Survey of transcripts expressed by the invasive juvenile stage of the liver fluke Fasciola hepatica

Martín Cancela, Natalia Ruétalo, Nicolás Dell'Oca, Edileuza da Silva, Pablo Smircich, Gabriel Rinaldi, Leda Roche, Carlos Carmona, Fernando Alvarez-Valín, Arnaldo Zaha, José F. Tort*

*Corresponding author for this work

Research output: Contribution to journalArticlepeer-review

52 Citations (SciVal)


Background: The common liver fluke Fasciola hepatica is the agent of a zoonosis with significant economic consequences in livestock production worldwide, and increasing relevance to human health in developing countries. Although flukicidal drugs are available, re-infection and emerging resistance are demanding new efficient and inexpensive control strategies. Understanding the molecular mechanisms underlying the host-parasite interaction provide relevant clues in this search, while enlightening the physiological adaptations to parasitism. Genomics and transcriptomics are still in their infancy in F. hepatica, with very scarce information available from the invasive newly excysted juveniles (NEJ). Here we provide an initial glimpse to the transcriptomics of the NEJ, the first stage to interact with the mammalian host.Results: We catalogued more than 500 clusters generated from the analysis of F. hepatica juvenile expressed sequence tags (EST), several of them not detected in the adult stage. A set of putative F. hepatica specific transcripts, and a group of sequences conserved exclusively in flatworms were identified. These novel sequences along with a set of parasite transcripts absent in the host genomes are putative new targets for future anti-parasitic drugs or vaccine development.Comparisons of the F. hepatica sequences with other metazoans genomes or EST databases were consistent with the basal positioning of flatworms in the bilaterian phylogeny. Notably, GC content, codon usage and amino acid frequencies are remarkably different in Schistosomes to F. hepatica and other trematodes.Functional annotation of predicted proteins showed a general representation of diverse biological functions. Besides proteases and antioxidant enzymes expected to participate in the early interaction with the host, various proteins involved in gene expression, protein synthesis, cell signaling and mitochondrial enzymes were identified. Differential expression of secreted protease gene family members between juvenile and adult stages may respond to different needs during host colonization.Conclusion: The knowledge of the genes expressed by the invasive stage of Fasciola hepatica is a starting point to unravel key aspects of this parasite's biology. The integration of the emerging transcriptomics, and proteomics data and the advent of functional genomics tools in this organism are positioning F. hepatica as an interesting model for trematode biology.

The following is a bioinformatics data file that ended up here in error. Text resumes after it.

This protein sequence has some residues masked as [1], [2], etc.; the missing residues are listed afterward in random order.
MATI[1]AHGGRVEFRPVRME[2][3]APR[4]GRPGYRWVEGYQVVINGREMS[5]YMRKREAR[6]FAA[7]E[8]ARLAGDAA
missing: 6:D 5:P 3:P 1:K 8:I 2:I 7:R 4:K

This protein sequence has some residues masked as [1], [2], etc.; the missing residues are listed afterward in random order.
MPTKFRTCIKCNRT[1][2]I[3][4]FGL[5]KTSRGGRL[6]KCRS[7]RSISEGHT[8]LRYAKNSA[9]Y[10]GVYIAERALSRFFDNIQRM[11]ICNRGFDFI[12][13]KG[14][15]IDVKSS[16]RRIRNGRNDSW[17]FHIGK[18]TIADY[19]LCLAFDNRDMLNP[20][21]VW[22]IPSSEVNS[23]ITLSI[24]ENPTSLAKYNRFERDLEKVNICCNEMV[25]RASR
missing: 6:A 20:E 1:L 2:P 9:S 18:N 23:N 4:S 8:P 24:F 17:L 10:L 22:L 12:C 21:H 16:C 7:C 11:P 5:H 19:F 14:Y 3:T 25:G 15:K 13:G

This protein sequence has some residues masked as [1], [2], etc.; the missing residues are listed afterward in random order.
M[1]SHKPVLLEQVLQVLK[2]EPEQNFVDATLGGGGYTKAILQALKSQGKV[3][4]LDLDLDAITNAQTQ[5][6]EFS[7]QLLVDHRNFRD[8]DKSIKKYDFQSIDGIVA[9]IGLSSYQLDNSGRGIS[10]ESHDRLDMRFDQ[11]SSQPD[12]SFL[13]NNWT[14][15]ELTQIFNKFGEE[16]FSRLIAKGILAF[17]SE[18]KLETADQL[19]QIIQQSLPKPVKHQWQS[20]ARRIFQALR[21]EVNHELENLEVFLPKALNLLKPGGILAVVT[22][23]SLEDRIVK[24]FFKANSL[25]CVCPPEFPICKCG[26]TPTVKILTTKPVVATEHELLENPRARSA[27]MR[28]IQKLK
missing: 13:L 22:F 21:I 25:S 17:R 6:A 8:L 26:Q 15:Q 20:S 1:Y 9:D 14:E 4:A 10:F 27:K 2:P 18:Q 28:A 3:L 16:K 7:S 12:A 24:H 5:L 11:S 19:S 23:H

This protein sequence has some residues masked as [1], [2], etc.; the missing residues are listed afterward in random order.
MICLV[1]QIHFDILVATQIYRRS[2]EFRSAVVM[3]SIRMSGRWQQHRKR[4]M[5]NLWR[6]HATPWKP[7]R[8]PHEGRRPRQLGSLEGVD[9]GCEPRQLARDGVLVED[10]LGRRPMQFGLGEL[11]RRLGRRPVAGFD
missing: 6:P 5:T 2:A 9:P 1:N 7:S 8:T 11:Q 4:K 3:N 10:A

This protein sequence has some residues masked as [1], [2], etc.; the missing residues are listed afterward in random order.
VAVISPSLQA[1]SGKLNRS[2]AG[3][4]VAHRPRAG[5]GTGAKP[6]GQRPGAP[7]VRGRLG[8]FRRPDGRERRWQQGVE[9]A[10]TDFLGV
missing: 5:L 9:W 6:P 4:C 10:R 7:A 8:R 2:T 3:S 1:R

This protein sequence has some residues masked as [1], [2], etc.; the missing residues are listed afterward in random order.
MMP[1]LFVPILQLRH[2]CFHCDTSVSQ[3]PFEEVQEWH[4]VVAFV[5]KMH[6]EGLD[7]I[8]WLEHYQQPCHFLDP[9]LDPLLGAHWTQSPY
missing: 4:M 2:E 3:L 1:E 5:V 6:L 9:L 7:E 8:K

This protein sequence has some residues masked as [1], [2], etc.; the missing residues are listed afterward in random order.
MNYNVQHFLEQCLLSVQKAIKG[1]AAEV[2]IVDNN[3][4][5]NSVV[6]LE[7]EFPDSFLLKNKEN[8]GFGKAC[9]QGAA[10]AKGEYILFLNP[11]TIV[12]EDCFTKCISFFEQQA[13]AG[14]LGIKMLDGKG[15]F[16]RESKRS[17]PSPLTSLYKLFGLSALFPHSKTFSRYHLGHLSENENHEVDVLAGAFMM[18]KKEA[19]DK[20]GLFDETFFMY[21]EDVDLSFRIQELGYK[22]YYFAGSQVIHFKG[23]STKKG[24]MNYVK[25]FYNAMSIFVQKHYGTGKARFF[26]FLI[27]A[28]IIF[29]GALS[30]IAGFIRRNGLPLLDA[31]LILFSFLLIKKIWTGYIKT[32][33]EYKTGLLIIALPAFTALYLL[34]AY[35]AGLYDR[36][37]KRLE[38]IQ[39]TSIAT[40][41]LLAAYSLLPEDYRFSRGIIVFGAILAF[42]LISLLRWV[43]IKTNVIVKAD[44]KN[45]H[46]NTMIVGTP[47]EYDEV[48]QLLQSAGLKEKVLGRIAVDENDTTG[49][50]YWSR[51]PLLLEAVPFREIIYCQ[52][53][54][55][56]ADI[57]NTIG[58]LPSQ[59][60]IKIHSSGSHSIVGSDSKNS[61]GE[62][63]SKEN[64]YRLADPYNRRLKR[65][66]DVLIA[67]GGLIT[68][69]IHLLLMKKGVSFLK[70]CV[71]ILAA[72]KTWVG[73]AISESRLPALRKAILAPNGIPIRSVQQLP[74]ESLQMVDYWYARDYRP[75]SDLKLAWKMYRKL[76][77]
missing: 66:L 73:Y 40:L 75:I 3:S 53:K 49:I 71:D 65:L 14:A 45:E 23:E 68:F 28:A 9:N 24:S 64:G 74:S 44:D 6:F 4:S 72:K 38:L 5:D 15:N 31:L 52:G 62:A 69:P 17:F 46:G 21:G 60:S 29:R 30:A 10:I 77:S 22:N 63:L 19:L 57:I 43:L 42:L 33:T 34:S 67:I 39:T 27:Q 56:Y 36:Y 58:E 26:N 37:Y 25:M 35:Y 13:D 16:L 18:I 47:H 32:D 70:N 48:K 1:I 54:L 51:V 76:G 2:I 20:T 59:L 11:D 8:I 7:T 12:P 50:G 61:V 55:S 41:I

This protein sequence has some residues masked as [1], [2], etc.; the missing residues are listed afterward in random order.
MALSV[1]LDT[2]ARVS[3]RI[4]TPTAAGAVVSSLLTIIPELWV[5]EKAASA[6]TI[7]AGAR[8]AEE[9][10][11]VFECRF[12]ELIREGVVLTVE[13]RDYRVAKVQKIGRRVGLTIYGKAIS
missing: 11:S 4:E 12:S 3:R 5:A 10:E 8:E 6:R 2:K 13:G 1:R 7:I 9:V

Original languageEnglish
Article number227
JournalBMC Genomics
Issue number1
Publication statusPublished - 07 Apr 2010
Externally publishedYes


  • Animals
  • Expressed Sequence Tags
  • Fasciola hepatica/genetics
  • Gene Expression Profiling
  • Host-Parasite Interactions


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